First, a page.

Adventing: Waiting and Acting in Hope
“In the beginning, God created…” begins the narrative that shapes our lives. And now, at Advent, we wait expectantly for something new to happen, the birth and return of creation’s Savior.
I recall another birth that that took my breath away.
Don’t Give Up on Me
While still in her mother’s womb, our oldest daughter’s umbilical cord was wrapped around her neck, causing her pulse to slow. Our obstetrician was watching a monitor closely and reporting to us her “vitals.” They kept going down, as if she was diving into lifelessness. Suddenly, there was only one move to make, and our obstetrician called it.
Within a few minutes I was looking into my wife’s open womb, and at the waxy fetus that lay inside her. Our daughter was purple and motionless. Still as she was, the surgical nurse carried her to a nearby table. I asked what was happening, but no one seemed to notice. Twenty seconds passed, and then sixty. Not a sound.
The medical team formed a human wall around our daughter and began to rub the waxy coating from her purple skin, as if to rub life into her. My wife looked up at me quizzically from where she lay, while her abdomen was being sutured back together. She tried to lift up her head, hearing nothing and seeing nothing, as a short curtain blocked her view from our little one. The seconds ticked. Not a breath.
I held her hand and assured her the medical team was doing everything they could, everything that they had been trained to do in moments like these. I prayed like I’ve never prayed before, waiting for life, begging for it.
And then we heard the cry, a piercing sound like shattering glass with a force of its own, as if it was intended to be heard beyond that room and by every inch of the universe. “I am alive! Hear my voice! Don’t give up on me!”
And then we cried too.
Pushing Back the Darkness
When I reflect on our daughter’s birth, as traumatic as it was for us, I’m aware of the countless other mothers and fathers who have waited throughout history to hear the first cry of their children. Those months before birth and, especially, the days leading up to it, involved what I call an “Advent type” of waiting.
It is not the type where you are killing time, like when you’re in line at the pharmacy and you decide to check your emails. And it is not a distracted type, like when your flight has been delayed and your departure gate is so noisy you can’t even think, much less read. No, it is a life and death sort of waiting, a waiting with creation in the balance where all your hopes are pinned on the new life that is yet to be.
Basking in the Light
In John’s Gospel, the writer begins by describing the co-eternal Christ, who is also the “light of all people.” John writes, “The light shines in the darkness, and the darkness did not overcome it.”
Then, quite quickly, he gives us a clue as to how people become children of the light: they are “born, not of blood or of the will of the flesh or the will of man, but of God.”
The reader is also given an image of light pushing back the darkness until it pervades all of creation, one child of God at a time, one act of faithfulness at a time: “The true light, which enlightens everyone, was coming into the world.”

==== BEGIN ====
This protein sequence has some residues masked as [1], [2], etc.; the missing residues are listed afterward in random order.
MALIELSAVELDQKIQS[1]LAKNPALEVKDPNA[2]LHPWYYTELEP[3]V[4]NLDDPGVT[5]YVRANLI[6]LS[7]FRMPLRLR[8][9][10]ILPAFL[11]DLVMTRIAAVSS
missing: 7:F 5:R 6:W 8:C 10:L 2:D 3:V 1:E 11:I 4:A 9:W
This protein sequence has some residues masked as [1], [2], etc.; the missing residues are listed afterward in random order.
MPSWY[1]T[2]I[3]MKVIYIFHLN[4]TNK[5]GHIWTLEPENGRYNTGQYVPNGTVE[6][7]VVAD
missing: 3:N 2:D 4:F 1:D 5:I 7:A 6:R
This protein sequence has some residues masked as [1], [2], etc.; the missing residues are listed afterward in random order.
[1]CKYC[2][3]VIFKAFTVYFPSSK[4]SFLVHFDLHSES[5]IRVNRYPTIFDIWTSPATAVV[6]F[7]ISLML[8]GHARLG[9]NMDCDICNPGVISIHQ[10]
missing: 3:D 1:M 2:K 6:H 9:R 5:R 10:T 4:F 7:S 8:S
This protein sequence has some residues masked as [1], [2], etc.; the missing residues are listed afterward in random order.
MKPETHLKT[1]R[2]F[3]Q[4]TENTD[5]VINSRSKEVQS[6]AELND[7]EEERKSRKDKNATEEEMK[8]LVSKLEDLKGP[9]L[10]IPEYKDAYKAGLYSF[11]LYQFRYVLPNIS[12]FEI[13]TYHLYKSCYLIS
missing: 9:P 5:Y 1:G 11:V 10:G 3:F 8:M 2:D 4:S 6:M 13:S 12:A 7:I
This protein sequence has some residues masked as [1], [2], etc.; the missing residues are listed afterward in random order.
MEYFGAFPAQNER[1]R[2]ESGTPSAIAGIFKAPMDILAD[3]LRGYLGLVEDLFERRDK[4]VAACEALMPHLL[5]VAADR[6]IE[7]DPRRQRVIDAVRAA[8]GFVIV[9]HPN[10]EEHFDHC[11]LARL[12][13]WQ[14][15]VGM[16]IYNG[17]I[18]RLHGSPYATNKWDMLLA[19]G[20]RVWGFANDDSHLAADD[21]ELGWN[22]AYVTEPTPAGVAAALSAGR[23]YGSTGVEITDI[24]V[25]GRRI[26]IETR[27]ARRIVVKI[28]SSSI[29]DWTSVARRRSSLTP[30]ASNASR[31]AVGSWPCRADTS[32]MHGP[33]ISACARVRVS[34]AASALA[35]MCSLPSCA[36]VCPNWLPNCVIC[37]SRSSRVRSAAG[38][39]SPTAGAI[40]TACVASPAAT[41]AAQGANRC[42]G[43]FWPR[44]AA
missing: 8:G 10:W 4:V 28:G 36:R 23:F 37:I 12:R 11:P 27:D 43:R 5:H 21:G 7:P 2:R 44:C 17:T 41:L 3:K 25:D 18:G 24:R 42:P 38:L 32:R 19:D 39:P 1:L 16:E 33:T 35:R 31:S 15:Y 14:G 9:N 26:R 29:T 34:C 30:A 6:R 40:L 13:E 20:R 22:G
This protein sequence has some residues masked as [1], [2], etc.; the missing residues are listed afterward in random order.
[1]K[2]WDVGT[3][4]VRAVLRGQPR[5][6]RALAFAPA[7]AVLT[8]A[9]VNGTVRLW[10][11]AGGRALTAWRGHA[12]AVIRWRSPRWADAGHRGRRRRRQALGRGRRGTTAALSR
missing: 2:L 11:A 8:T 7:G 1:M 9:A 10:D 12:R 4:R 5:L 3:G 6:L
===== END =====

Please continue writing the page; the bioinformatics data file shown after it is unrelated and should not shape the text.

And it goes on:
It is easy to imagine that all of creation eventually gets loved back into wholeness as the light shines on more and more people. If Genesis describes how God creates the cosmos, John’s Gospel describes how God gives birth to his spiritual children through Christ: “From his fullness we have all received, grace upon grace.”
Which brings us to your and my role of midwifing that grace, and bringing new life to others.
Fulfilling My Promise
In my last article [What the Church can Learn from Costco and Amazon: Continuous Improvement], after focusing on Gil Rendle’s assertions about the “work of improvement,” I promised to write about the “work of creation,” to which the church is simultaneously called. Well, as it turns out, I may have already done so, at least to some extent.
If you think about it, the effort of bringing a child into the world poses many of the same dynamics as giving birth to fresh expressions of church. Both involve doing something you have never done before. Both involve a great investment of time and energy. And both hold life and death in the balance.
Just as no one comes into this world knowing how to be a good parent, so connecting with those whom Rendle calls “unaffiliated” through new expressions of church may seem just as mysterious. So, the first thing that is needed is faith that we will learn as we go.
As Rendle would say, “you begin with describing a preferred future that is based on what you do not yet know how to do—and work backwards from there.” In the case of our presbytery, we might say, “We are going to invest in new expressions of church so increasing numbers of ‘unaffiliated’ people will meet Jesus and find new life in him.”
This work is less familiar and feels a whole lot riskier than the work of improvement, but if we are called to fill the world with God’s light, one heart and social system at a time, it is what faithfulness requires us to do.
Voices Crying Out from the Dark
As I sit with my memories of our daughter’s birth, and how perilous those moments felt, I can’t help but wonder about the millions of people in this world, and thousands within the bounds of our presbytery, who have yet to be awakened to life in Christ. I wonder what it will take to rub them awake even as a surgical nurse once rubbed our daughter awake. I believe we are called to find out.
“And then we heard the cry, a piercing sound like shattering glass with a force of its own, as if it was intended to be heard beyond that room and by every inch of the universe. ‘I am alive! Hear my voice! Don’t give up on me!’”
“Don’t worry, dear child of God. We are right here.”